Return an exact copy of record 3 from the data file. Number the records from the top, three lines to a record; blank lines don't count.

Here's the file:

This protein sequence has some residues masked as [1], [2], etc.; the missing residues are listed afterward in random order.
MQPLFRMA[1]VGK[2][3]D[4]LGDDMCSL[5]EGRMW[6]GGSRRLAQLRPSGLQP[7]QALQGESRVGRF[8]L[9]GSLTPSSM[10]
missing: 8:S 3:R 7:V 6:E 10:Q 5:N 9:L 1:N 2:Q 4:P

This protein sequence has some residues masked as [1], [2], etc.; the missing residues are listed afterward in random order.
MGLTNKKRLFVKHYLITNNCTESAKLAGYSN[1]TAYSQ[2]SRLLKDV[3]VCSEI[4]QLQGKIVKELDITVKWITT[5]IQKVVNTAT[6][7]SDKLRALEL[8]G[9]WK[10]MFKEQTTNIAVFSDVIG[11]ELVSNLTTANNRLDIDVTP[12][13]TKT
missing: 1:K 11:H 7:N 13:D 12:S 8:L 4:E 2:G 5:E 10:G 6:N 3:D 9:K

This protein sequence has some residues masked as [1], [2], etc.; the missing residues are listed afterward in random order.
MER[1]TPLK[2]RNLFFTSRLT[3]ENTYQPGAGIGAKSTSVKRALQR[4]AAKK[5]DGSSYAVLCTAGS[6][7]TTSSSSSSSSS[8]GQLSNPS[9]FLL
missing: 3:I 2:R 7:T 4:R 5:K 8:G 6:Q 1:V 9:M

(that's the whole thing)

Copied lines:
This protein sequence has some residues masked as [1], [2], etc.; the missing residues are listed afterward in random order.
MER[1]TPLK[2]RNLFFTSRLT[3]ENTYQPGAGIGAKSTSVKRALQR[4]AAKK[5]DGSSYAVLCTAGS[6][7]TTSSSSSSSSS[8]GQLSNPS[9]FLL
missing: 3:I 2:R 7:T 4:R 5:K 8:G 6:Q 1:V 9:M